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LoJ: #369 (G & M: #368) / 13,330' UN 13330 Proposal Peak

Range › San Juan Range
Quadrangle › Handies Peak
Summit Location › Peak Route Icon N 37° 52' 57.55", W 107° 37' 27.19" (Not Field Checked)
Neighboring Peaks › Peak Icon Bonita Peak Peak Icon Dome Mountain

Peak Summary

UN 13,330 (Proposal Peak) is a Class 2 hike accessible from Eureka Gulch, west of the ghost town of Eureka, NE of Silverton. The trailhead can be accessed by higher clearance vehicle. This moderate length hike offers a nice hike in the largely tundra zone of the San Juans with wildflowers and a seldom visited valley. Why is this called "Proposal Peak?" We believe it was an unofficial name given to it by the Roach's because this is where Gerry proposed marriage to Jennifer. 

Proposal Peak SE Basin Route

Class 2
Medium Day // Take a Lunch
RT From South Fork Animas River TH: 6 mi / 2,770'
  • Trailhead
    • South Fork Animas River TH

      From the Town of Silverton, drive east on the main road through town to where the paved road splits one block past the courthouse and veer right onto the blue-signed County Road 2 (set odometer here) for 4.2 miles of nicely graded dirt road to Howardsville. (On Trails Illustrated map #141, this road is labeled #110. Pavement ends after 2 miles.) From the Howardsville intersection, continue north another 4.3 miles to the old site of Eureka. The road will cross to the west side of the Animas River and continue up a steeper shelf section. It begins to get rockier here. After a short climb, take the road sharply left that heads up into Eureka Gulch. This is BLM4508. ON Google Earth, this is labelled CR25. The turnoff is about a half mile after crossing to the west side of the Animas River. Drive west 1.2 miles to another road that heads off to the left. Follow that road .7 mile as it contours below the main Eureka Gulch Road and crosses Eureka Creek just above its confluence with the South Fork of the Animas. Just a few yards after crossing, the road terminates at an old mine site and a trail takes out in a SW direction from there heading up the drainage.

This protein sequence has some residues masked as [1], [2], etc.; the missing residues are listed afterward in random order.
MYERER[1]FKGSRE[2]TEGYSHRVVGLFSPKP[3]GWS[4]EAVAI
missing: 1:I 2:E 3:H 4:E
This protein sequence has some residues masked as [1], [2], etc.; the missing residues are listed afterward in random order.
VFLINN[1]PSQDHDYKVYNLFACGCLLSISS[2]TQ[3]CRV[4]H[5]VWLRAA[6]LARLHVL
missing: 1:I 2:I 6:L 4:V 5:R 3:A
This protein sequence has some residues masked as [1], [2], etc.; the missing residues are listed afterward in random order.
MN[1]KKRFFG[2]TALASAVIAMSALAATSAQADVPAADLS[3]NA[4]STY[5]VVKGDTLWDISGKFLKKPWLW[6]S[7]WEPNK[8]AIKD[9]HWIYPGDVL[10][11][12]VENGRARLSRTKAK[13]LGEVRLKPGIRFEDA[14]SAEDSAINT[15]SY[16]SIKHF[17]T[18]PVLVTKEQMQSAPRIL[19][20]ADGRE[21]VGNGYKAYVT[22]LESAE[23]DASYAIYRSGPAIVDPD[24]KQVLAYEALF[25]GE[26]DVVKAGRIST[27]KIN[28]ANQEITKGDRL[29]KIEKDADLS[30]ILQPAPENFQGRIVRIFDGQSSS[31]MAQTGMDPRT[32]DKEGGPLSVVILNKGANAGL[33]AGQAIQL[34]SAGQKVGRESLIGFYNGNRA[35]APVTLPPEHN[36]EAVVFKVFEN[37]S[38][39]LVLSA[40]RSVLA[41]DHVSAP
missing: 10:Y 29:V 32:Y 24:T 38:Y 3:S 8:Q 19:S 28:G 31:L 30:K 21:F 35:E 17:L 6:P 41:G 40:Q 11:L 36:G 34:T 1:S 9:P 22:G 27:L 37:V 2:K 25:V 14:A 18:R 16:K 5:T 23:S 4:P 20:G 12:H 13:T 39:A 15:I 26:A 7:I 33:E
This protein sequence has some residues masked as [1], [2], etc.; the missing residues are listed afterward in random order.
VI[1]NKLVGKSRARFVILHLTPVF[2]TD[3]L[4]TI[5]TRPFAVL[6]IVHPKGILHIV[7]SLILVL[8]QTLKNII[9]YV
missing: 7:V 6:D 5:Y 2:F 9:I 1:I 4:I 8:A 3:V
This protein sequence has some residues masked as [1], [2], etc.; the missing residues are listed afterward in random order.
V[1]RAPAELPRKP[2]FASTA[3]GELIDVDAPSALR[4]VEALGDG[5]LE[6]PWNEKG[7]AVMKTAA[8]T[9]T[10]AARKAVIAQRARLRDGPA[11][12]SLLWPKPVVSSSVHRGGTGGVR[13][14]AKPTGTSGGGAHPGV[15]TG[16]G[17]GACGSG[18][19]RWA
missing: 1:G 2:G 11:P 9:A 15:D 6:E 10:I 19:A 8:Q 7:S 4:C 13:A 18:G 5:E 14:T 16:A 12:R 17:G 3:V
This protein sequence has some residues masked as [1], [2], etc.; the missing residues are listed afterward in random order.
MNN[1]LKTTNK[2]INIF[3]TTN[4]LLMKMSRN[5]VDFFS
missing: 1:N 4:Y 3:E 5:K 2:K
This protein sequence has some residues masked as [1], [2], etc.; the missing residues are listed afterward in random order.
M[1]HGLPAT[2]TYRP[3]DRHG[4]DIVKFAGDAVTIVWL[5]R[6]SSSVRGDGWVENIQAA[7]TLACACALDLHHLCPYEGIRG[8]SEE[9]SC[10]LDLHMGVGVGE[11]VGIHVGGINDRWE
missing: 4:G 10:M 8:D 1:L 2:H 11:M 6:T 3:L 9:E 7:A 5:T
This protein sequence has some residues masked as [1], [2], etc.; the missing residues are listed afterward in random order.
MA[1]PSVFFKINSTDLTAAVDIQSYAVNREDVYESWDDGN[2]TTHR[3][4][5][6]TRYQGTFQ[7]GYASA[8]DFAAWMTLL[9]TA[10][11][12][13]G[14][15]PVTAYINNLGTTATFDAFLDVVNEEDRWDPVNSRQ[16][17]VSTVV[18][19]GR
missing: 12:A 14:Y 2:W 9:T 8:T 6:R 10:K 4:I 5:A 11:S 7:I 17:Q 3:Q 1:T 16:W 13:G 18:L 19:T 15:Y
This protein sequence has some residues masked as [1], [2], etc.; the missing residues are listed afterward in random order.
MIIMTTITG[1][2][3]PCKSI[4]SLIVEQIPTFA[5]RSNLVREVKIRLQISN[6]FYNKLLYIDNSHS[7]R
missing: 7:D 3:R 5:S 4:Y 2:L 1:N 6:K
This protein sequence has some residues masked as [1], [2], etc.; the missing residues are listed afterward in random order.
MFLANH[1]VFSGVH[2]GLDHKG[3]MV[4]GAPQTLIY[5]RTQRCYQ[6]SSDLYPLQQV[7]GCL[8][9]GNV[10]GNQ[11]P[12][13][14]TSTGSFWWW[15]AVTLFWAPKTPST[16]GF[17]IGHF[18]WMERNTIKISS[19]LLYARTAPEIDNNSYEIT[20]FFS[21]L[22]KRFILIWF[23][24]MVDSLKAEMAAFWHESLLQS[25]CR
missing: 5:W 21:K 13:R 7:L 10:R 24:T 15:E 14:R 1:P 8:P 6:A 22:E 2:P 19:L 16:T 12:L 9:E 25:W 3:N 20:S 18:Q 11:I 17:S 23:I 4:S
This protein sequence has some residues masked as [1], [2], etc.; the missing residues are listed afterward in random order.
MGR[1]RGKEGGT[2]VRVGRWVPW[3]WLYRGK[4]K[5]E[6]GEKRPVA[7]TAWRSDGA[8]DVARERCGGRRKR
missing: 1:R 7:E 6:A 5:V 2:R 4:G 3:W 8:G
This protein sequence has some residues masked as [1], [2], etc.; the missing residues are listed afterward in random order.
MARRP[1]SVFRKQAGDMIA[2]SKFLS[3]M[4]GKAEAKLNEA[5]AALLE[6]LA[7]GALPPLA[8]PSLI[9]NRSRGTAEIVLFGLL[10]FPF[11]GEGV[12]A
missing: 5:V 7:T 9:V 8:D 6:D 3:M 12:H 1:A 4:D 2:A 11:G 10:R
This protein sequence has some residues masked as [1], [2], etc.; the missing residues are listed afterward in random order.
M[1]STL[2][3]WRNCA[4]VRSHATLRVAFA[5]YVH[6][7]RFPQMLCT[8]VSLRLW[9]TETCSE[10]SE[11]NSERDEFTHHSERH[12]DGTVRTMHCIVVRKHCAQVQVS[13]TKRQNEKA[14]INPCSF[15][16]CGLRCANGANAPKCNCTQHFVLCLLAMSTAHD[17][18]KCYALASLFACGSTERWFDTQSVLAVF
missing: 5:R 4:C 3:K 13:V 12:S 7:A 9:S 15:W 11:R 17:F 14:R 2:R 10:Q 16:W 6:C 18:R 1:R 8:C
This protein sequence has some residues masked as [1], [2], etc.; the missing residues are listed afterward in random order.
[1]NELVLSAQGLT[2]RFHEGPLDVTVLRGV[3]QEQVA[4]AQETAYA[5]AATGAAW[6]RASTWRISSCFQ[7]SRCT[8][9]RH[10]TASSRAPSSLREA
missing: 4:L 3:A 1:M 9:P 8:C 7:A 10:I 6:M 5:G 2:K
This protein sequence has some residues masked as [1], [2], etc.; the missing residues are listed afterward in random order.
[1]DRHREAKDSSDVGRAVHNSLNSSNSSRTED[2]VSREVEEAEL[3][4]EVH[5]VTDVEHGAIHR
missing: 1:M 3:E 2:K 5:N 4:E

Camping

      There may be some primitive camping available at the trailhead coordinates at the old mine site, however, since it's been several years since we visited this location, it's possible that this area has become posted for No Trespassing. If so, search for camping opportunities elsewhere. In general, over the last couple decades, the number of campers in this area of the Animas has increased dramatically making it difficult to find a private spot. There are no designated campgrounds with facilities so be prepared to be self-contained. There is quite a bit of private land to avoid. Between Howardsville and Eureka, there is one large flat area that typically has numerous campers, trailers, etc. parked there. It has become something of an "RV" village. This is across from the Maggie Gulch Road. Also, at Eureka, there's a popular camping area with some scattered trees that will have a number of vehicles and trailers parked there as well. This is on the east side of the river. Best we can do is wish you "good luck" in finding a spot. 

    Peak Icon Route Map Photos

    Route Info Proposal Peak SE Basin

    Route Description